A new study unveiled on Wednesday says the growth in India’s carbon dioxide emissions this year was likely to be considerably lower than in the last few years. The Global Carbon Project, which puts out emission estimates for across the world every year, has said India’s emissions in 2019 (2.6 billion tonnes or gigatonnes) was likely to be only 1.8 per cent higher than in 2018. This is significantly lower than the 8% growth that India showed last year and the more-than-5% average growth over the last ten years. The growth in global carbon dioxide emissions too is likely to come down this year, to just 0.6% over last year, according to the report.
What arrested the growth
The lower growth in CO2 emissions, though desirable, is only a positive fallout of the slowdown in the Indian economy, according to the report. Economic growth has been consistently weakening over the last few quarters, leading to reduction in activities that cause emissions. “Indian CO2 emissions have grown at 5.1 per cent per year over the last decade, but growth is expected to be much weaker in 2019, at 1.8 per cent (range 0.7 to 3.7 per cent). Weak economic growth in India has led to slower growth in oil and natural gas use. With a weakening economy, growth in India’s generation of electricity has slowed from 6 per cent per year to under 1 per cent in 2019, despite electrification of villages adding to potential demand. Moreover, the addition of a very wet monsoon led to very high hydropower generation and a decline in generation from coal,” the report says, explaining the possible causes for decline in India’s emissions growth. Economic slowdown has been blamed for a lower emission growth in the rest of the world as well, and also in China, the world’s largest emitter. “China had low growth and unexpected declines in CO2emissions over the period 2014 to 2016, but in 2017 and 2018, its CO2 emissions rose again by 1.7 per cent and 2.3 per cent respectively. In 2019, China’s CO2 emissions are expected to rise by 2.6 per cent (range 0.7 to 4.4 per cent). Chinese emissions could have been growing faster if it were not for slower economic growth,” the report says.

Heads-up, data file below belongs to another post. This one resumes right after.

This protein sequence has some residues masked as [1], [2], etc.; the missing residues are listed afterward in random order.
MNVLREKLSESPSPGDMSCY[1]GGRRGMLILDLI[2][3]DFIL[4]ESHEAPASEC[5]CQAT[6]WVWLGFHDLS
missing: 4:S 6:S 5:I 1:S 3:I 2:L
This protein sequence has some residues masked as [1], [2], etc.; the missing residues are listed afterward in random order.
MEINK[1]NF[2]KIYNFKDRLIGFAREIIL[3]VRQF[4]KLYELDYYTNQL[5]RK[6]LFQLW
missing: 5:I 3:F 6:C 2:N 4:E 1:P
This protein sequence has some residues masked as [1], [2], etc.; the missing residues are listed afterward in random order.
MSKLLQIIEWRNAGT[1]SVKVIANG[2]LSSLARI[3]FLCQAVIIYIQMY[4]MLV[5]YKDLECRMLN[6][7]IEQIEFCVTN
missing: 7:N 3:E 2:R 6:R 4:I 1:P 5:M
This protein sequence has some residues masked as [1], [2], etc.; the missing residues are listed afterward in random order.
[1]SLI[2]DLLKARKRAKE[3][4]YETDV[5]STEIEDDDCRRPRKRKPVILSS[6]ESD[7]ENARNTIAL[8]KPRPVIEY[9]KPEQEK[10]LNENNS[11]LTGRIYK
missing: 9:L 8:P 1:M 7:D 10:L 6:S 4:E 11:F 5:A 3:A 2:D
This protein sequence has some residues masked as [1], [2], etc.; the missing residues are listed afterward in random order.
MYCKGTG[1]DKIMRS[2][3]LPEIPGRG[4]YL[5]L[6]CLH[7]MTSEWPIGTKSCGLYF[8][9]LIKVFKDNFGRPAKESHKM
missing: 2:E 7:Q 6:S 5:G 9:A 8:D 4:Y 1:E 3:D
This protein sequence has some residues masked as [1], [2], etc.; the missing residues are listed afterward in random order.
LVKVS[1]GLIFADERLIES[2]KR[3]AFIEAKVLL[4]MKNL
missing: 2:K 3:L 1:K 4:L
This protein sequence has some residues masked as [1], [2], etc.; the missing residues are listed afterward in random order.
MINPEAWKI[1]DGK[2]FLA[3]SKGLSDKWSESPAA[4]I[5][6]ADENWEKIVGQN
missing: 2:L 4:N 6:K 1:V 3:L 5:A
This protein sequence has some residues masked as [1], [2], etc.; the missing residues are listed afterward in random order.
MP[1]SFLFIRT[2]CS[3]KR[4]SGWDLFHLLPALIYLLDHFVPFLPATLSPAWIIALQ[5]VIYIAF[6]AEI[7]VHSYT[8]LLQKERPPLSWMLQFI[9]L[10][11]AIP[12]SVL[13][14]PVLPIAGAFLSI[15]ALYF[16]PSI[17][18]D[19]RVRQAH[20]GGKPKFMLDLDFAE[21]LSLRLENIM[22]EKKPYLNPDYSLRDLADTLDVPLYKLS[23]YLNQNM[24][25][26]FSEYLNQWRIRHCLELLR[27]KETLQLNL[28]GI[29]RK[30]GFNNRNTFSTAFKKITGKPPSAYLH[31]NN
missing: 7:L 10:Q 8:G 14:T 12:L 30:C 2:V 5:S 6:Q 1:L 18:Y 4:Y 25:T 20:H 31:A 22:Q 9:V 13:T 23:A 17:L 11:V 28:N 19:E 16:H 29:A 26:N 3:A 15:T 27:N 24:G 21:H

Why the report matters
The numbers put out by Global Carbon Project are estimates, and not official. But these offer important indicators to global trends in carbon dioxide emissions in near-real time. Collection, collation and calculation of emissions take considerable time, and in any case, official numbers are put out by the governments. In India’s case, the most recent official numbers relating to all kinds of emissions pertain to 2014. Those were submitted to the UN climate body just last year. According to those numbers, India’s carbon dioxide emissions in 2014 was 1.99 billion tonnes, while its total greenhouse gas emissions, which include other greenhouse gases like methane and nitrous oxide, was 2.6 billion tonnes of carbon dioxide equivalent. The Global Carbon Project estimates the carbon dioxide emissions in 2019 alone to be about 2.6 billion tonnes. They do not give the estimates of emissions of other greenhouse gases. The near-real time estimates put out by the project are based on datasets that monitor production and consumption trends of key indicators like electricity, oil and gas, cement, and chemicals and fertilisers.